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5 things we learned from the trials

Tony Webeck NRL.com Mon, Feb 24, 2014 - 12:30 PM

South Sydney gave every indication they will remain a force in 2014 with a dominant Charity Shield victory. Copyright: Col Whelan/NRL Photos Copyright: NRL Photos

The trials and tribulations of the final hit-outs of all 16 NRL teams last weekend.

1. Broncos, Dragons must find resolve

Trial matches with sides close to full strength are more often than not stop-start affairs as players who haven't touched a Steeden in months brush up on their skills, practice new structures and game-plans and work on combinations with new teammates. They should not be about finding the inner drive to make a tough tackle when it's needed. The Dragons gave up 32 points before staging a mini-fightback against the Rabbitohs while the Broncos could muster just the one try from a cross-field bomb as the Warriors posted 48. Knock-ons and forward passes can be forgiven, not turning up in defence is a major issue that will take longer than two weeks to rectify. Both coaches, Steve Price and Anthony Griffin, start 2014 with critical eyes zeroed in on their teams and fans will want to see a team that is at least competitive when Round 1 gets underway. The move of Corey Parker into the Broncos' No.10 jersey may seem incidental but the psychological impact of asking the skipper to play prop may take longer to ascertain. Of course, if both teams win their opening three games of the season, everyone will quickly forget that trials ever took place.

2. Sharks wrong on Flanagan

Even allowing for the fact he was watching his son play in the curtain-raiser, Shane Flanagan showed poor judgment in attending in a corporate box, as did the Sharks for condoning this behaviour. Despite Flanagan's provisional ban Peter Sharp has made no secret of ongoing communication between the pair. Even if they are just shooting the breeze and not discussing tactics it's still not appropriate. With so much focus they need to appear to be beyond reproach. If that means they need the NRL to come down hard and say, 'You can't talk' then so be it. But you'd like to think they were smart enough to work that out for themselves in the first place.
 
3. Roosters, Rabbitohs haven't missed a beat

History has proven time and again that premierships are hard things to win; winning two in a row has proved impossible in the modern era. If any team seems well placed to give it a red-hot crack however it's the Sydney Roosters squad of 2014. They looked as slick in the World Club Challenge against Wigan as they did in closing out the Sea Eagles in the 2013 decider and unless injuries cruel their run, they appear to be the team to beat. There have been losses in Martin Kennedy and Luke O'Donnell but the continued emergence of Dylan Napa and Kane Evans, introduction of Remi Casty and one last year out of Sonny Bill Williams seems more than adequate cover. The speculation and subsequent announcement that this will be Sam Burgess's last season as a Rabbitoh for the forseeable future and injuries to first-choice halves Adam Reynolds and Luke Keary had disrupted South Sydney's preparations but they delivered a polished performance in a dominant Charity Shield win. The Burgess twins, George and Tom, took a power of stopping and Dylan Walker showed that he is more than a centre with fast feet. Could be another classic to kick-off season 2014 next Thursday.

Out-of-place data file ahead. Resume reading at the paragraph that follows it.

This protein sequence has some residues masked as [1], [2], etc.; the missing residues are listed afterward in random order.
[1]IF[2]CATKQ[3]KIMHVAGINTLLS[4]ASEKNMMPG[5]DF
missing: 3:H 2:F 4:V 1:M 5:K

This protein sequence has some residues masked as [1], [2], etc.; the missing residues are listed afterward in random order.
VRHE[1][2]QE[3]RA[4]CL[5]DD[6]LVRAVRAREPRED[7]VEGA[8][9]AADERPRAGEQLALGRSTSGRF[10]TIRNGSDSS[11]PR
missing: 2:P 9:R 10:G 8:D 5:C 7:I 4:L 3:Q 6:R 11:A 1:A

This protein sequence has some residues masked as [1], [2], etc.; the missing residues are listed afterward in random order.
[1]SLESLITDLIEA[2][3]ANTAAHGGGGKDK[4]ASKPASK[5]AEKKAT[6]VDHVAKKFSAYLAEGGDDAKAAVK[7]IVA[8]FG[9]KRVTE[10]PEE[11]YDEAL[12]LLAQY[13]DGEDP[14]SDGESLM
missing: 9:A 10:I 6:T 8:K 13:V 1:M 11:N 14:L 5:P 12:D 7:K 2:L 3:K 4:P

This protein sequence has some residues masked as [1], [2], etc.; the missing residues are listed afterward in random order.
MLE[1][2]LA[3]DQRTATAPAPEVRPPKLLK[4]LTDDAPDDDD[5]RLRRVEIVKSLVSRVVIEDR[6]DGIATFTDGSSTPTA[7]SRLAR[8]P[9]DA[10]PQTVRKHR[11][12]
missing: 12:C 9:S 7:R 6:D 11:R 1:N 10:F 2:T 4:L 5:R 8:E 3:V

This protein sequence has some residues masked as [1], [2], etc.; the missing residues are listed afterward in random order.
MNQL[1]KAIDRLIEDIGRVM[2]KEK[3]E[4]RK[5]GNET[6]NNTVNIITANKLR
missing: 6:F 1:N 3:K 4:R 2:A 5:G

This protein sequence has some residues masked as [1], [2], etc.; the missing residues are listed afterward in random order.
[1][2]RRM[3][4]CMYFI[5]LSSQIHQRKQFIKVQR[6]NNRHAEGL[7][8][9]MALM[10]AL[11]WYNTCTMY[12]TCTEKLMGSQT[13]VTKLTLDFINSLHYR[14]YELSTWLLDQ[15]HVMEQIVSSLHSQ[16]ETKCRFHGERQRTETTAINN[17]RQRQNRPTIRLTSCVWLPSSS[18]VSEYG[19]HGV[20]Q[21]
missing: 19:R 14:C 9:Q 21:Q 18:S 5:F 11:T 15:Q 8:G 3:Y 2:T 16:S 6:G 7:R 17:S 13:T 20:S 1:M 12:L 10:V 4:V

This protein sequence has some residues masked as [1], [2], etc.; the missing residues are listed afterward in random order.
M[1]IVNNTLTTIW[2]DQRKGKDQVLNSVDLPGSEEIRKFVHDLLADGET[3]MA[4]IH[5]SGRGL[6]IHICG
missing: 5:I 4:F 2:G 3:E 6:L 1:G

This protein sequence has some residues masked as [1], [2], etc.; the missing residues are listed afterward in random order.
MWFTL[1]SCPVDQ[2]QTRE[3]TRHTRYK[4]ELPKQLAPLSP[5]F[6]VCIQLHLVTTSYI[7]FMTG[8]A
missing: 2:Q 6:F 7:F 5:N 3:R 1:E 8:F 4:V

4. Michael Morgan answers Cowboys prayers

New Cowboys coach Paul Green has shown he is not afraid to look outside the box even before he oversees his first NRL premiership game as a head coach. A season-ending knee injury to Lachlan Coote led to widespread speculation that youngsters Zac Santo, Javid Bowen, Curtis Rona and Matthew Wright were vying for the vacant fullback position but then Michael Morgan happened. Handed the No.1 jersey after a week of training at the back, Morgan was super impressive both defensively and in attack in the Cowboys' trial win over the Titans on Saturday and is odds-on to be named there for Round 1 against the Raiders. Powerfully-built with good speed and a passing game honed by a career spent in the halves until now, Morgan added a new layer of ball-playing to the Cowboys attack and was strong in his kick returns. Santo was also impressive in his 20 minutes against the Titans but Green's Midas touch has uncovered a new golden boy in Morgan.

5. Promising signs at Parra

Big, strong and fast with a touch of class. That seems to be the blue-and-gold-print to resurrect the ailing Parramatta Eels under Brad Arthur who backed up an encouraging performance at the Auckland Nines with a strong showing against last year's runners-up, Manly, at Brookvale on Saturday night. Fuifui Moimoi is charging into defenders like he is a young pup and not the oldest player in the competition while the additions of Corey Norman and Will Hopoate complement the pure power of Vai Toutai, Peni Terepo and Pauli Pauli, who looks set to live up to the hype generated through his time in the under-20s. Ricky Stuart was tempted to use Pauli on a number of occasions in 2013 but Arthur seems to have no such inclination to hold the towering front-rower back any longer than he needs. Given his time spent at the Storm and Sea Eagles it's perhaps no surprise that Arthur is a fan of a structured attack and his pairing of Luke Kelly and Corey Norman in the halves delivers greater stability than the off-the-cuff style of Chris Sandow. A top eight berth in 2014 may be a bridge too far but at least dedicated Eels fans can start the season confident in the belief that better days are ahead.